3 application development and delivery can enable both greater dynamism for the business and significant savings over the lifetime of software. With the emergence not only of virtualization but also ever so gradually of cloud-based approaches to infrastructure management and cloud for testing and other ALM areas, we also see the opportunity for levels of planning and flexibility not available earlier. Yet "planning" is the operative term here; with great power comes great responsibility, and management approaches are key to being able to leverage the advantages of technology for overall ALM and application management. Beginning with project inception and requirements, demand for up-front collaboration and coordination between IT and the business is key. Because 70 80% of application project failures result from poor requirements gathering, management, and analysis, effective up-front assessment in an agile and iterative manner can help to establish the groundwork for business goals, customization of enterprise applications, and prioritization across competing needs. Given a scarcity of resources across the board, coordinating that information with IT PPM is a core benefit. This can enable organizations to leverage effective business planning and to help determine resource allocation in ways that best serve and flexibly support business needs. Coupling this with agile, iterative approaches to allow for business change and innovation as part of a dynamic feedback loop is strategic. We are also seeing the emergence of coordination between IT PPM and IT asset management (ITAM) and systems management and IT service management solutions to enable planning across operations, ongoing enhancements, and maintenance areas where the highest percentage of investment costs are allocated (as discussed previously). These are obviously issues for enterprise-packaged applications and also for software created in-house. With increased demand for visibility into financial systems and resource management, tight coordination with these systems of record and ALM solutions is also central to organizations seeking both visibility into the consequences of their application expenditures and management of their financial and human resources. We therefore recommend that organizations evaluate the level of integration and coordination across those areas to enable the levels of control needed to structure IT budgets related to the areas of greatest demand. The need for quality and change management in this context is also fundamental: What are the consequences of introducing additional change the risks, benefits, and costs? How well are those changes integrated into quality to mitigate performance, security vulnerabilities, defects, and other potential costs to the organization? What will the return on my investment be? Change is a constant across all life-cycle phases, from the beginning of the software life cycle at project inception through to service management. This becomes even more the case where resources are scarce, market demands for innovation are high, and competitive pressures are fierce. Increasingly, we have seen tighter integration and support for quality management within the context of enterprise applications. Software change and configuration management and version control are equally important. Also, ALM strategies should extend to help desk requests, enhancements, and the impact on operations and management of incorporating such changes into enterprise applications IDC #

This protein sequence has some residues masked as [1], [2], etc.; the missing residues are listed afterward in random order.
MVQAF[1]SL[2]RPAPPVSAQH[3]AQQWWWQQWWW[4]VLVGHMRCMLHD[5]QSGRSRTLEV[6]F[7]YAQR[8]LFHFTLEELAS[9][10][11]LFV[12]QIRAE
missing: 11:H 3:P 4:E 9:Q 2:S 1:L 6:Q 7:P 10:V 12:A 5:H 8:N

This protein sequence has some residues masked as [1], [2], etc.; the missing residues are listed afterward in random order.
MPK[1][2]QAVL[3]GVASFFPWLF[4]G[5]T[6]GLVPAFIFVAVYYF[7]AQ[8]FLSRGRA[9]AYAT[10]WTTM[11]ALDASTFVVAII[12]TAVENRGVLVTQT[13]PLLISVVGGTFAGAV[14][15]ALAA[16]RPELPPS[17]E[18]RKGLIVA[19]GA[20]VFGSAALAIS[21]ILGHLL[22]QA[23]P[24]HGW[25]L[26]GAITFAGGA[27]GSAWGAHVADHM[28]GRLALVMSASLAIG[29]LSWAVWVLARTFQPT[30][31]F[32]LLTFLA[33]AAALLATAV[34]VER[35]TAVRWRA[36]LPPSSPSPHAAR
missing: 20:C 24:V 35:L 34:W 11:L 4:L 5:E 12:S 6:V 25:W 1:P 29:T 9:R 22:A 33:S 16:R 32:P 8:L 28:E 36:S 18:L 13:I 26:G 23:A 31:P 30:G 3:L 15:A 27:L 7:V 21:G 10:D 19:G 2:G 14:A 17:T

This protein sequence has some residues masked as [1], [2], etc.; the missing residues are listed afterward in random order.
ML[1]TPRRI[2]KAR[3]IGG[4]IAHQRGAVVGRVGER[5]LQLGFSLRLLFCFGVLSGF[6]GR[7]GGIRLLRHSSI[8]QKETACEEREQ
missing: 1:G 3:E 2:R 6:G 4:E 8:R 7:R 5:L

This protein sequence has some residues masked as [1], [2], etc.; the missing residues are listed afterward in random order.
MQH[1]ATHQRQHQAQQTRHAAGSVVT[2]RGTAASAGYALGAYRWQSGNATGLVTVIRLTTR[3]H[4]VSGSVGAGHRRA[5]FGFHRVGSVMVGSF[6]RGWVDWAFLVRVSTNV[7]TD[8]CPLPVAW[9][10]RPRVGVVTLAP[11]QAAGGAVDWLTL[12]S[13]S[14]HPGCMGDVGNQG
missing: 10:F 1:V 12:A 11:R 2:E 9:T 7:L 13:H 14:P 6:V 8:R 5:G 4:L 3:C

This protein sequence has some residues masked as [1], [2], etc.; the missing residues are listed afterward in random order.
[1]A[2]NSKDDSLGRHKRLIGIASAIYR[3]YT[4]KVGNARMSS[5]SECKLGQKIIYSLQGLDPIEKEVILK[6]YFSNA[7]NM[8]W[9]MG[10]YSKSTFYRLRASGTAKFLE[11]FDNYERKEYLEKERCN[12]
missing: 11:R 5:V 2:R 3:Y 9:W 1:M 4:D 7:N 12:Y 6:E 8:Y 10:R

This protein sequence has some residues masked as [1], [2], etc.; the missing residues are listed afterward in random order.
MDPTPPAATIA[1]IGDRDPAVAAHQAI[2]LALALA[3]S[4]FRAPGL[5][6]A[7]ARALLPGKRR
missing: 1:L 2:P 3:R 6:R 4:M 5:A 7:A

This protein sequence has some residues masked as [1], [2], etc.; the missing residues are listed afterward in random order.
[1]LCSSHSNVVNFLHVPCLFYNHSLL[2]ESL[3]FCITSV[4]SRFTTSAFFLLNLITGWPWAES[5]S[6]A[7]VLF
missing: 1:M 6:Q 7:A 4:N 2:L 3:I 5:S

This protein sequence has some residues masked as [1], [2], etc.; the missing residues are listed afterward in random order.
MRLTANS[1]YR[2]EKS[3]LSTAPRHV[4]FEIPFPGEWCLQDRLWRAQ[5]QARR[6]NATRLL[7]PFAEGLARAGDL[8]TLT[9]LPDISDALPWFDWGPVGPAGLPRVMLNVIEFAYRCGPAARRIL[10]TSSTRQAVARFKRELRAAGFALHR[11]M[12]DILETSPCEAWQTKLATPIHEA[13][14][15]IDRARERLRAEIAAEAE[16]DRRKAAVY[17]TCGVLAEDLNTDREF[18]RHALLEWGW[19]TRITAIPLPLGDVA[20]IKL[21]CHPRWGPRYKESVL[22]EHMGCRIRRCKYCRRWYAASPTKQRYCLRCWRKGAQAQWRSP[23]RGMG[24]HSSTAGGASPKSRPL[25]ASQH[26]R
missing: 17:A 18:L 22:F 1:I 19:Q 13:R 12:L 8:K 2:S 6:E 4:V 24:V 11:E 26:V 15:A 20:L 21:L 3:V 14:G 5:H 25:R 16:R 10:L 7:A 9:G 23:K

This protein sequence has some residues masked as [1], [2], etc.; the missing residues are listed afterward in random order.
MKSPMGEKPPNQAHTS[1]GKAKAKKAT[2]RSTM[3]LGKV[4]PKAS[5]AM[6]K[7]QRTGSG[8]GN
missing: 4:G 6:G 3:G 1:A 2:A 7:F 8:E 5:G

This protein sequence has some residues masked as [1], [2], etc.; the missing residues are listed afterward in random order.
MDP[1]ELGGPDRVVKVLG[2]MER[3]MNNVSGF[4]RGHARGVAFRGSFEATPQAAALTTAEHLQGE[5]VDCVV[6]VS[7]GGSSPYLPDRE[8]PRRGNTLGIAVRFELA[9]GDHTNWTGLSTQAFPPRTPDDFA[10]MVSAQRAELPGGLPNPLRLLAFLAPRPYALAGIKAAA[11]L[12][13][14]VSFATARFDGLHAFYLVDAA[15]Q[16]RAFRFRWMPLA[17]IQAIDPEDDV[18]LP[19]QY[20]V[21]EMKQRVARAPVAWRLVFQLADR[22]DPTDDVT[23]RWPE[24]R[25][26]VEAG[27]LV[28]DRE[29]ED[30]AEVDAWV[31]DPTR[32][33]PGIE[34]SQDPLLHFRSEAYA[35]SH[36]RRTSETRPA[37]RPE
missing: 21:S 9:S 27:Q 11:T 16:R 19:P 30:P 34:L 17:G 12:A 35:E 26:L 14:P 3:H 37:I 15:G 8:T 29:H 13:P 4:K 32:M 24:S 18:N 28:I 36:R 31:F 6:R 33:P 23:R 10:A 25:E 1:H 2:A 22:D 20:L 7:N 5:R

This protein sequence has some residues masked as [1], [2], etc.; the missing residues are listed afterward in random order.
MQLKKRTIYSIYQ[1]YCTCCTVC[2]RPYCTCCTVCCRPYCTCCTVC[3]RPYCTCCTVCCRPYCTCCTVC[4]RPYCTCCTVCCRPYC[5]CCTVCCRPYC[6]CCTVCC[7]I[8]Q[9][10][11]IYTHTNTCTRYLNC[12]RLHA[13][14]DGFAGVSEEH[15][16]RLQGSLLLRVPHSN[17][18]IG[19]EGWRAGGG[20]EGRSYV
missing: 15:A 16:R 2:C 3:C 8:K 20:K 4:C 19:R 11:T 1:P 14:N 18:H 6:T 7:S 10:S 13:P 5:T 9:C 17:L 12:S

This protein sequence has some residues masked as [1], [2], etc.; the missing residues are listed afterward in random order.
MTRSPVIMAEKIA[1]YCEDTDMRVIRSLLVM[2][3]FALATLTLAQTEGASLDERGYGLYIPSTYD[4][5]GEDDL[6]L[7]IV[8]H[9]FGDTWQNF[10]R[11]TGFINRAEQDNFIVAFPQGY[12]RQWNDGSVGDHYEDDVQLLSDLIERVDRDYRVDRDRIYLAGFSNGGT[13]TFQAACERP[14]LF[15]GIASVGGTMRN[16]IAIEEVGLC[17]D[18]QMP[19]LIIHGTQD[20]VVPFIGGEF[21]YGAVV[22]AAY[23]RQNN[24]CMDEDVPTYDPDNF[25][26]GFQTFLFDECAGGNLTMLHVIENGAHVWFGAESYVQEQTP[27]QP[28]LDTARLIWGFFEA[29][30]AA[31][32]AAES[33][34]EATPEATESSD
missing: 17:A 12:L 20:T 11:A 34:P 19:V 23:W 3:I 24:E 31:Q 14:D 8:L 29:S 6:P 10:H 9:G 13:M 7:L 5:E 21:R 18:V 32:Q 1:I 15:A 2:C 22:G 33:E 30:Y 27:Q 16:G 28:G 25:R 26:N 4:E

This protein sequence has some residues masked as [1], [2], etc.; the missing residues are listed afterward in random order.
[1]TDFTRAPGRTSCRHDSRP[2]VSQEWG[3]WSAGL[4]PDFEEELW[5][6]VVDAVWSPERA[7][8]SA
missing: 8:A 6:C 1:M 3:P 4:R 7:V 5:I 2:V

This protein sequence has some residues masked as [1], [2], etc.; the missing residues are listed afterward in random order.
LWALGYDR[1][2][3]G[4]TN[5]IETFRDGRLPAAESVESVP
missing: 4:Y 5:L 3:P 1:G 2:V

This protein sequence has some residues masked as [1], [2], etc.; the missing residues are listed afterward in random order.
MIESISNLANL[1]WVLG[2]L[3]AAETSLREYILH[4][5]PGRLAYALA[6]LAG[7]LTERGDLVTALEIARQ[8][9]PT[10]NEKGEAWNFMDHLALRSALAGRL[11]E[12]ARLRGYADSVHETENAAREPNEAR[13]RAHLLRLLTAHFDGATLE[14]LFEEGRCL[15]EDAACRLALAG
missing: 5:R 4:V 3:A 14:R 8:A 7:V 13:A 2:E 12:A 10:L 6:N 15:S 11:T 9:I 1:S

4 An IDC custom survey indicated significant change and churn for key business applications (see Figure 1). This level of "churn" must be incorporated into an overall understanding of how best to approach ensuing disruption to core business applications and other software dependent on those systems of unmanaged (or poorly managed) approaches to both quality and change. FIGURE 1 Rate of Change and Churn Q. How often are the following applications updated and rolled into production? Weekly and Monthly are the most often (Security, Customer Facing, Desktop, TP at least daily) Others 7% 11% 43% Security applications 28% 22% 21% 16% 8% 5% Desktop applications 22% 26% 18% 12% 16% 6% Productivity applications 18% 31% 22% 17% 5% 8% Back office applications 14% 27% 21% 16% 9% Embedded applications 17% 28% 19% 17% 6% Product management applications 15% 22% 32% 12% 10% 10% Product development applications 9% 32% 30% 7% 9% Customer-facing applications 23% 30% 21% 5% 8% Transactional applications 21% 28% 25% 16% 5% 6% 0% 10% 20% 30% 40% 50% 60% 70% 80% 90% 100% At least daily At least weekly At least monthly At least TWICE per year At least ONCE per year Don't Know n = 139 Source: IDC's Debugging and Business Value Survey, 2008 ALM Evolution, Outlook: Trends Driving Broader ALM Adoption Key disruptive trends that are contributing to an increased focus on ALM and overall software life-cycle management include the following:! Organizations are seeking to do more with fewer resources in the wake of financial and staffing constraints, and they increasingly need efficient ALM approaches to restore and sustain high-performing, consistent, business-critical software.! Complex sourcing/offshoring, plus the use of open source, necessitates strong teaming and effective requirements, testing, security, change, and quality management, including deployment and release planning and coordination as 4 # IDC